Deborah Douglass

Deborah Douglass

BERNE — Deborah Douglass was a vivacious woman whose kindness extended to every living creature she met — human and animal. She died on Thursday, Dec. 16, 2021, with family by her side. She was 69. 

Ms. Douglass was born on July 23, 1952 in Wappingers Falls to Robert and Phyllis Owen. Both of her parents drove school buses for the Wappingers Falls school district, something Ms. Douglass would later do for the Berne-Knox-Westerlo school district. Her father had also served as a military policeman and New York State Trooper, a job that brought the tight-knit family to Berne in 1985.

“She started working for the Berne-Knox-Westerlo school district as a bus driver soon after moving,” Ms. Douglass’s daughter, Dawn Gibson, wrote in a tribute. “Although she had retired years before, she continued working as a substitute, as she loved driving and the kids.”

Ms. Gibson told The Enterprise that while she and her brother, David Douglass, were students in the same district, they “couldn’t get away with anything,” since their mother was so well connected. 

After Ms. Douglass retired, Ms. Gibson said, “she was still a substitute, and we were making the joke that she was working on [getting to know] her third generation of kids. It’s like, ‘I knew your parents, I knew your grandparents, now I know who you are, what house you’re living in.’ We always told her she was a creeper because she would see a kid and know where they live.”

Naturally, Ms. Douglass was an outgoing person — the kind who would, for instance, get the number of her Pep Boys representative because “he was fun,” Ms. Gibson said. 

“She would make friends wherever she went,” Ms. Gibson said. After her mother died, she said, “I went through her cell phone, trying to call people I didn’t have numbers for … and she had sold a slide-in camper to a family who three years later were still sending her pictures, telling her where they’re going and what they’re doing and how much fun they’re having with the camper.”

In a tribute, Ms. Gibson wrote, “Her family and friends were her world; she would make sure to check in — sometimes daily, and ensure that you made it safely wherever you were going and to know she was thinking of you.”

And as a mother, Ms. Gibson said, Ms. Douglass was “very loving.”

“Even at 41 years old, she would check in every day, see how you’re doing …,” she said. “I was in the hospital for a brief period and she was in every day, no matter what else was going on. She always ended a call with, ‘I love you and I’ll talk to you later.’”

Ms. Douglass’s affinity for people translated to animals as well, having grown up with a variety of pets. “She had a St. Bernard, she had collies, we had a German shepherd growing up,” Ms. Gibson said. “There were always animals in the house.”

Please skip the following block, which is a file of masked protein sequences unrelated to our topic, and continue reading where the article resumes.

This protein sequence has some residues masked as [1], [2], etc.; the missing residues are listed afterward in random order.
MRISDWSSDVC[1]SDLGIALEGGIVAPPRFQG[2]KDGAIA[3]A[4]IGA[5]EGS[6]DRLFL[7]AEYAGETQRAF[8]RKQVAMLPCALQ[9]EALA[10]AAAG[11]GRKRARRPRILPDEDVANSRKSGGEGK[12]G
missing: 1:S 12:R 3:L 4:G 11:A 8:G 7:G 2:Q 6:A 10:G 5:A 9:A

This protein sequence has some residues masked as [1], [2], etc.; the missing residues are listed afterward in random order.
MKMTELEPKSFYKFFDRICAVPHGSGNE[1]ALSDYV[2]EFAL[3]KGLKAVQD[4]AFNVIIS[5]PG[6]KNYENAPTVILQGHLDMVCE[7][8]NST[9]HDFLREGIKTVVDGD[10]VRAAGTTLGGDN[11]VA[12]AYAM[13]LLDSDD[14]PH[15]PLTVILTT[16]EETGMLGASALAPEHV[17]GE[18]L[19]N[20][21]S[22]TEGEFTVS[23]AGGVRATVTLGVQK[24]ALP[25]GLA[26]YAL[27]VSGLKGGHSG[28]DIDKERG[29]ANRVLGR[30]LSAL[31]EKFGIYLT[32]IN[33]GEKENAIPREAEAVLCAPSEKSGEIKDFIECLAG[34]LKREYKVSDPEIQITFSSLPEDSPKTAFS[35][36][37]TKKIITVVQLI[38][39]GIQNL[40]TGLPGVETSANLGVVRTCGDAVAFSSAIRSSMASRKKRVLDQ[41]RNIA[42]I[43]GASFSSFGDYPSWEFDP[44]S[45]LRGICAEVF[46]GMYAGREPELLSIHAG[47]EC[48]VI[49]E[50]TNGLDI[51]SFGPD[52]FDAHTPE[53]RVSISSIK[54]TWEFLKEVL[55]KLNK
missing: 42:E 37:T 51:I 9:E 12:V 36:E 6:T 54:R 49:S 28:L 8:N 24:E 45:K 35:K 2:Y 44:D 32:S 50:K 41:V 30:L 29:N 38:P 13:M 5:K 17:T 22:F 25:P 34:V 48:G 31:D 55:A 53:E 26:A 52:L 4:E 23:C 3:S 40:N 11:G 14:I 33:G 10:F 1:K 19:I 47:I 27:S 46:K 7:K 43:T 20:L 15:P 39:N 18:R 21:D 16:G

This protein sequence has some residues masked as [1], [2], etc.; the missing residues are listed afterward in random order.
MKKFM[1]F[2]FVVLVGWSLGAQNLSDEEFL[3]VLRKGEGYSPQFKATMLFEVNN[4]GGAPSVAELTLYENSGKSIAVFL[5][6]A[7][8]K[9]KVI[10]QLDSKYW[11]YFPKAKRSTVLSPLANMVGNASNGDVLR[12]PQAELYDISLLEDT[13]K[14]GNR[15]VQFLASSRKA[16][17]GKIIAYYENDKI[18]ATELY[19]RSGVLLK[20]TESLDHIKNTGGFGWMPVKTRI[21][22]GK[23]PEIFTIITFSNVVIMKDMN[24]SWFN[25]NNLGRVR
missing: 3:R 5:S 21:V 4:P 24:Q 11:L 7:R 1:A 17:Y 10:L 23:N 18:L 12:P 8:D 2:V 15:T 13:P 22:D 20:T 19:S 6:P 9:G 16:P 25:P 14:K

Animals didn’t necessarily have to be real to catch Ms. Douglass’s attention, either. She was an enthusiastic collector of wolf imagery, which could be seen in her home on decorative plates, clothing, and as sculptures, among other things. 

“That’s actually something I got her into,” Ms. Gibson said. “I had bought her a blanket. She just wanted something to put over the couch, to pull over. And the picture had a couple of wolves and the moon in the background — it was one of those ‘perfect-picture’ type things.”

Living on the Hill gave Ms. Douglass a rich source of animal exposure, which she took full advantage of, turning it into a way to connect with those around her.

“She enjoyed being on the Hill, being able to watch and talk to the deer, turkey, fox, and occasional bear, while also making sure she took pictures of them playing so she could share these experiences with others,” Ms. Gibson wrote in a tribute. 

When she wasn’t doing that, Ms. Douglass might have been watching hot air balloons or fireworks, which, Ms. Gibson wrote, she would drive for an hour to see for just 15 minutes.

“She was known to many as a second mom, sister, and daughter,” Ms. Gibson wrote. “She touched the lives of so many with her unconditional love, generosity, kindness, and humor. She would make friends wherever she went and enjoyed making others laugh and smile. She made sure that others knew she thought about them and loved them.”


Deborah Douglass is survived by her “partner-in-crime,” William Swart Sr.; her son, David Douglass; her daughter, Dawn Gibson; her two grandchildren, Austin and Avery Gibson; and many aunts, uncles, nieces, nephews, and cousins.

Funeral/memorial services will be scheduled at a later date. 

Memorial messages can be left at

— Noah Zweifel


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